Luxury home prices in many of the world’s major cities have cooled in recent weeks as governments tightened their tax nets to slow down rises.
Expat and offshore investors are blamed for super heating home values in many countries as they have the cash to outbid local buyers.
Average luxury homes increased in value by 3.8% in the year to the end of September, according to international property consultants Knight Frank.
However, prices 18 of the 37 cities monitored for the firm’s Prime Global Cities Index experienced slower growth than in earlier quarters.
Five of the most popular world cities all experienced a price slowdown – including top ranking Vancouver, Toronto, London, Sydney and Melbourne.
Taxes start to bite
Property investors in Canada, Britain and Australia have all had tax increases imposed in a bid to discourage investors.
Vancouver, on the west coast of Canada, has seen price rises slip from a quarterly average of 8.1% since June 2015 slip to just 1.5% in Q3 2016 following a new 15% purchase tax for offshore investors.
The local government is also threatening an extra tax to come on vacant property, says Knght Frank.
Brexit jitters have seen the change in prestige home prices in London fall by 2.1% in Q3. The Brexit vote was in June, a few weeks into the quarter.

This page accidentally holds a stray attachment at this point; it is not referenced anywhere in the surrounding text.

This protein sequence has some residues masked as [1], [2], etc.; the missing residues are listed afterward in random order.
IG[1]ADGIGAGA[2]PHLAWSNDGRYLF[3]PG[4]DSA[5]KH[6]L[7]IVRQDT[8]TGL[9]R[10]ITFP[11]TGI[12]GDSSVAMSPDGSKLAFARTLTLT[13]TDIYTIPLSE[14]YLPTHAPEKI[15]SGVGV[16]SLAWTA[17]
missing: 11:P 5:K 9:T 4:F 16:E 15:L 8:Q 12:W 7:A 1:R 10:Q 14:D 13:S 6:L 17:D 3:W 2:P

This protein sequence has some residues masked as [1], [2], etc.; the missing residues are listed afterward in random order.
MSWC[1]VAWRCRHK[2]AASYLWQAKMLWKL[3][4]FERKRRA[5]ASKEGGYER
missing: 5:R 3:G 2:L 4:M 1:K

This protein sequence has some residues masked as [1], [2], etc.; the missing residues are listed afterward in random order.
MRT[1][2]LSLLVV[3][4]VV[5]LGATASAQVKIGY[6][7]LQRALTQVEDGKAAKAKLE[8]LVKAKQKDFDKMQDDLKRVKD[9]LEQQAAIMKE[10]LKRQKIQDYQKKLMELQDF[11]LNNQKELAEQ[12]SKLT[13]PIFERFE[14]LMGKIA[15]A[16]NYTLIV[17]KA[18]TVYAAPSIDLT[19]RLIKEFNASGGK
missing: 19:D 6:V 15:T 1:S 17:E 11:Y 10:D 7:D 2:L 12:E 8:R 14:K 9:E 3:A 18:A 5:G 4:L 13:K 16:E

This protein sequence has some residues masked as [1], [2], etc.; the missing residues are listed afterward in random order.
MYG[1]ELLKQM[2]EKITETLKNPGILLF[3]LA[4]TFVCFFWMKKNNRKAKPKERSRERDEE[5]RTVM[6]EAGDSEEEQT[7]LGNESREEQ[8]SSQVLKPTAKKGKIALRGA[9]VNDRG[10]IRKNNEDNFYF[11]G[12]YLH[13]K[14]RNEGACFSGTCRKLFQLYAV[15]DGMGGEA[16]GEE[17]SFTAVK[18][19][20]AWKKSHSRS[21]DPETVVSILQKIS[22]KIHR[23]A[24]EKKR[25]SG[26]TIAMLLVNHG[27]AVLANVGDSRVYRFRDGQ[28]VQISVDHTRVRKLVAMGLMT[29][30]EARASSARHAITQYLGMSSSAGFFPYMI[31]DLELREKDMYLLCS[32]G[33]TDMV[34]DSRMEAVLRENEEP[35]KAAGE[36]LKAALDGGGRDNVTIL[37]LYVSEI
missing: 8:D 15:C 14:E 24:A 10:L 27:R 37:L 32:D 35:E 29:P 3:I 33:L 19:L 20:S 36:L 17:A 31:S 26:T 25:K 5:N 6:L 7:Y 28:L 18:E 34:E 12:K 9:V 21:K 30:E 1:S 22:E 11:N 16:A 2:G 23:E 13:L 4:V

Chinese cities continued to post phenomenal house price increases – with Shanghai (23.4%), Guangzhou (14.3%) and Beijing (7.1%) all taking top 10 places in the rankings. However, the government has already recently announced cooling measures that are expected to pull back values in the coming weeks.
Price rises level out
“Elections and referendums tend to provoke a ‘wait-and-see’ approach in the minds of buyers and this has been the case both in terms of the Brexit vote and the forthcoming US presidential election,” said Kate Everett-Allen, who put together the research.
Since the start of 2012, the index has shifted from cities showing significant price rises and drops to more posting slight increase and decreases.
House increased the fastest in these cities for the year ending September 30, 2016:
- Vancouver (Canada) – 6%
- Shanghai (China) – 23.4%
- Seoul (South Korea) – 17.5%
- Guangzhou (China) – 14.3%
- Toronto (Canada) – 12.0%
- Melbourne (Australia) – 10.2%
- Tokyo (Japan) – 9.2%
- Cape Town (South Africa) – 8.5%
- Sydney (Australia) – 8.1%
- Beijing (China) – 7.1%